I saved the best for last: the Meat Lover's ($18) is sensational. And sensationally greasy. But with all the meat on this pizza, it's inevitable. Bacon, salami, fennel sausage, and pancetta join forces to create something only a loveless, black hearted soul could find fault with: a veritable tapestry of meaty goodness. Coupled with that amazing crust, it's one of this world's great pizzas.

The standout is unquestionably the sausage. It's placed on the pizza in large walnut-sized chunks which are so soft and lightly constructed that they fall apart to the touch. They remind me more of fennel-laced meatballs than sausage; I recommend you break them apart with a fork and evenly distribute them across the pie for maximum enjoyment.

Mozza2Go is a great choice for those who don't feel like reserving your table weeks in advance or dealing with the full restaurant's snooty service. It's not perfect, and the pies are just a notch below those in the original Mozza (in the case of the Margherita, several notches below), but not so much that you're taking a drastic hit in quality. If you're in LA on an impromptu visit and love pizza, you absolutely cannot pass it up.

OVEN: Wood

RECOMMENDED: Pizza alla Benno, Meat Lover's

11 comments:

  1. I'm headed to LA in mid-July. I guess I should make my Mozza reservation now...

    If you have any other LA recommendations, lemme know. I'm currently compiling my list based on LA round-up on Slice from the other week. Joe's of Bleecker looks like a pretty decent spot...

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  2. I think it's on their list already, but Antica in Marina Del Rey is a must. I've heard good things about Tomato Pie, but I haven't been.

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  3. Noted. Antica is on the list... I'll look into this "Tomato Pie" ... if that is its real name...

    Unrelated: I got started on the wood-burning oven. Did my first cement & perlite mix and it seemed to set okay. Keep you posted.

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  4. Oh MAN. So excited about your oven. Are you documenting the construction with photos?

    I remember now why Tomato Pie was on my radar: Alan Richman of GQ named "The Grandma" pie from Tomato Pie the "7th Best Pizza in the U.S." If you go, try to take photos!

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  5. Ya. I'll try and keep up the documentation on the blog. Nothing too exciting right now. Just a shot of the first cement mix in the basin. Couldn't do any work on it during this week due to the weather and other various commitments. But I'll be back at in in June after I get back from my road trip to Canadia.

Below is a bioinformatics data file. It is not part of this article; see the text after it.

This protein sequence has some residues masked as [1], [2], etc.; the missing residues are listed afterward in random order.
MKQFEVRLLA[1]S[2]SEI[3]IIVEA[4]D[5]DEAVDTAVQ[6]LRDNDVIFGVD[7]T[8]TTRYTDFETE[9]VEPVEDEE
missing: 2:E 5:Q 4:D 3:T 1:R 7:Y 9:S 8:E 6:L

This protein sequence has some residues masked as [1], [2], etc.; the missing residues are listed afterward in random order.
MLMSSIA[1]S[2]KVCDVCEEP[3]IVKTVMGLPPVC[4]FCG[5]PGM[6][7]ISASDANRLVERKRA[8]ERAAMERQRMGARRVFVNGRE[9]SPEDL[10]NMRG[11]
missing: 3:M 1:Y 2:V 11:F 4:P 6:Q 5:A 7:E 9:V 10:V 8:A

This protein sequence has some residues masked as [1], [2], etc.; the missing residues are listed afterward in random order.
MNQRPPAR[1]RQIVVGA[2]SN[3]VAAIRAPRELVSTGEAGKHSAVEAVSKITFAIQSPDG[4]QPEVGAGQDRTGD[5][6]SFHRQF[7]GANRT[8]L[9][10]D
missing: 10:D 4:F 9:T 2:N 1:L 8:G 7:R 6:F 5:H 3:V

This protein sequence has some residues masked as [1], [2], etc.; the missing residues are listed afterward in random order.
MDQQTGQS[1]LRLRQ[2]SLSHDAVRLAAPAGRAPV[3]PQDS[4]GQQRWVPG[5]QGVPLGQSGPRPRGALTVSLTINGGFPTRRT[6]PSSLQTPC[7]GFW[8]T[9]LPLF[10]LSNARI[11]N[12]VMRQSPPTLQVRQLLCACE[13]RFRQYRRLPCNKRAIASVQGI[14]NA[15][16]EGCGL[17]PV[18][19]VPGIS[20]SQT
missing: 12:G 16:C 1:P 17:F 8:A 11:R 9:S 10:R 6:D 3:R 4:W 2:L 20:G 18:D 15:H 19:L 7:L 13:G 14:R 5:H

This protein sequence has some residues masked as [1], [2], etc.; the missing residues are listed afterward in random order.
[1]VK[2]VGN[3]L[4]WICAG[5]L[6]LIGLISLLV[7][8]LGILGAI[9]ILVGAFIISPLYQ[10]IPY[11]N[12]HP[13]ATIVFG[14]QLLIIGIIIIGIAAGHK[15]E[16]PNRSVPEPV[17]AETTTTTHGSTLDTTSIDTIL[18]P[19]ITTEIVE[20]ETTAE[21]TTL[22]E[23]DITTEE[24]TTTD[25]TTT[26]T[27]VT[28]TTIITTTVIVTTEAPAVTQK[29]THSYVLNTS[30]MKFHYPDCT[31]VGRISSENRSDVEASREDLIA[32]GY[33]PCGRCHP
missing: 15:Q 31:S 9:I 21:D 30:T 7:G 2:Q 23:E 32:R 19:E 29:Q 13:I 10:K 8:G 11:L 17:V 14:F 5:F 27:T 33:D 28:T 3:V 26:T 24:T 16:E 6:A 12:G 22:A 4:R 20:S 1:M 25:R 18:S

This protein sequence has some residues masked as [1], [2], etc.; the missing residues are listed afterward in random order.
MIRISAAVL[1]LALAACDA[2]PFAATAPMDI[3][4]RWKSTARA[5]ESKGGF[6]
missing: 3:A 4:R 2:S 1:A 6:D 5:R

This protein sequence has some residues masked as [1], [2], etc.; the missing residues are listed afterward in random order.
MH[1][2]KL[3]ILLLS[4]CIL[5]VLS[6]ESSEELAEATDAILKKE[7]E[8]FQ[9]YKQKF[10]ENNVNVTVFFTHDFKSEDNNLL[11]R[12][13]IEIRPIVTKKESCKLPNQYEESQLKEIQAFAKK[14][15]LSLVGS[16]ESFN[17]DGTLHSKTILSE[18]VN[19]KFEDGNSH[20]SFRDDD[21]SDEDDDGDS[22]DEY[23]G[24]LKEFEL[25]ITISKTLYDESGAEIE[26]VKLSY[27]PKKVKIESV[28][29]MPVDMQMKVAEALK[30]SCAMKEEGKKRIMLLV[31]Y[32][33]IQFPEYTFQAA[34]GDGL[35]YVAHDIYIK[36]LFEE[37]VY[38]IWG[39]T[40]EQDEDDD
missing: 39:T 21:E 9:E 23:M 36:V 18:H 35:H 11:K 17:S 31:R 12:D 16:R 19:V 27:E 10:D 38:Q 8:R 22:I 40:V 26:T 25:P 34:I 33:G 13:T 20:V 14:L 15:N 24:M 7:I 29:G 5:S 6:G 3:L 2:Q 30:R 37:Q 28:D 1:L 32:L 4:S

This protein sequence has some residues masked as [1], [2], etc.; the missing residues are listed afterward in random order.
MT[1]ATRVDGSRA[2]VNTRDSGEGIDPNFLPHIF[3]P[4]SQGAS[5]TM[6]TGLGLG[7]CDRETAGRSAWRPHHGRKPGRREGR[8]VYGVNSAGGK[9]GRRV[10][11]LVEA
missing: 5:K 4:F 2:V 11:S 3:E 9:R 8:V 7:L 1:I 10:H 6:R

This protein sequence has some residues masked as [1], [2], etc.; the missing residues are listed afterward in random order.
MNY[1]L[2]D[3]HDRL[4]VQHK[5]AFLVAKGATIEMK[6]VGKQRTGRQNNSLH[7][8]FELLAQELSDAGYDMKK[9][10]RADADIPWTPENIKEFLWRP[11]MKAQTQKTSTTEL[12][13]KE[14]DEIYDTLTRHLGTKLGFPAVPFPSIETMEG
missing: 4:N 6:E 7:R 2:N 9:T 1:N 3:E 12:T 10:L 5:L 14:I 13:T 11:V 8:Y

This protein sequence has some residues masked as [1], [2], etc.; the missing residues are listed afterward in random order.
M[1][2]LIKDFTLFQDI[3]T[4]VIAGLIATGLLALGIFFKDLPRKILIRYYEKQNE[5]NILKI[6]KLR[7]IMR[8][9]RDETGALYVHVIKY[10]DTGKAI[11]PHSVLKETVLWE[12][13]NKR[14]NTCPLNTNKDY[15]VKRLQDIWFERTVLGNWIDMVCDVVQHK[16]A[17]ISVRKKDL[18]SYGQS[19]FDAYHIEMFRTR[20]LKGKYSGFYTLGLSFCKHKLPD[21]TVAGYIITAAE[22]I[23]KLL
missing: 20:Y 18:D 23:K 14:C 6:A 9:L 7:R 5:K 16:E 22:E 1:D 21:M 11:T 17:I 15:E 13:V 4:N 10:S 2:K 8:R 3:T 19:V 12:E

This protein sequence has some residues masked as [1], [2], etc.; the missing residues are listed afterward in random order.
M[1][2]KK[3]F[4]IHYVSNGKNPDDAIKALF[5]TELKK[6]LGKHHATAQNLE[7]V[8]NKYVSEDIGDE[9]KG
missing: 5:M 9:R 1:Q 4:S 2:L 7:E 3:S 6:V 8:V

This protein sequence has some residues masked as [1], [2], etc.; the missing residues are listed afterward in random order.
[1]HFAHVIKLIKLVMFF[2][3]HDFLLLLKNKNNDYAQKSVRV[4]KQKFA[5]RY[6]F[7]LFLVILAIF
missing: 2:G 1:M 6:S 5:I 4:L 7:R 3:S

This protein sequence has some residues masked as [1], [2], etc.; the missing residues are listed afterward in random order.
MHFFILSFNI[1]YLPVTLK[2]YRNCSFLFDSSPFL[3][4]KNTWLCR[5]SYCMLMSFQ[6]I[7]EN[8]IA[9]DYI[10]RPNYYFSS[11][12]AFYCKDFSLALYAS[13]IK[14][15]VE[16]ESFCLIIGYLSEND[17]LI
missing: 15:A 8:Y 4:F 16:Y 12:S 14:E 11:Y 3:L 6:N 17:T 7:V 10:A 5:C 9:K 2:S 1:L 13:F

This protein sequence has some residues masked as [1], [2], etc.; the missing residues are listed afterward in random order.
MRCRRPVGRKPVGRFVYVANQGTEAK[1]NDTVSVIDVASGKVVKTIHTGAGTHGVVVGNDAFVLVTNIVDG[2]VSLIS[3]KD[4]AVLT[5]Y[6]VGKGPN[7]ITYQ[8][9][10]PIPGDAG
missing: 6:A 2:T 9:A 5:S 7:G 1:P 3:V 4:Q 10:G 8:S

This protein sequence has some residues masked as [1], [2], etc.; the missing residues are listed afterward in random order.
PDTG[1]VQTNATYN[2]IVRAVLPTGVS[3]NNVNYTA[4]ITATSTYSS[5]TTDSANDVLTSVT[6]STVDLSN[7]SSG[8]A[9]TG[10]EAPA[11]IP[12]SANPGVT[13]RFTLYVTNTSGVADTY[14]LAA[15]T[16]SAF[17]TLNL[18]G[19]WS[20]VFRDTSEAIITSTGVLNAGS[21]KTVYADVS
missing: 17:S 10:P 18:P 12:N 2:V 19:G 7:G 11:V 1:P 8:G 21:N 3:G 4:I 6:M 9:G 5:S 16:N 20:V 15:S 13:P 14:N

I definitely plan on taking photos of my LA pizza expedition. Though given my history of forgetting my camera (e.g. my Serious Pie write-up), I can't make any guarantees.

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  6. Sorry to hear that Mozza2Go isn't close to the original. Mozza itself is great, great pizza. Lil and I would certainly go back next time we're in LA, if we can still afford it...

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  7. @passion4pizza: I totally agree. The pies at Mozza, the full restaurant, are fantastic. I just hate the fact that you need to book a reservation a month in advance and suffer their arrogant staff.

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  8. @Adam: We went to Mozza in January and were able to get a reservation (by booking online) in only a couple of days. Yes, we had to go mid-week and eat later than we're used to... but it was kickass pizza.

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  9. Wow, that's got to be the fastest time for a res at Mozza I've ever heard. Nice work! When I eventually review Mozza I'll be sure to mention that handy little tip.

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  10. I was actually able to do a walk-in at Mozza, granted on a Sunday and we waited, but still.

    I loved both Mozza and Osteria Mozza. Totally awesome food.

    Benno is Mario's son, btw.

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  11. Interesting. I did some research, and indeed Batali does have a son named Benno. But I've read in two or three different sources that the pie was created by Nancy Silverton's son, Ben. I wonder if "Pizza alla Benno" was a nod to include both sons' names? I do know that the pizzas are primarily Silverton's, not Batali's.

    Hey Nancy! Mario! Shed some light on this mystery and tell us who the pie's named after!

    And yes, you can get in on certain days if you wait. I just meant that to avoid such a test of patience, you really do need a reservation. But as with anything, you can get lucky!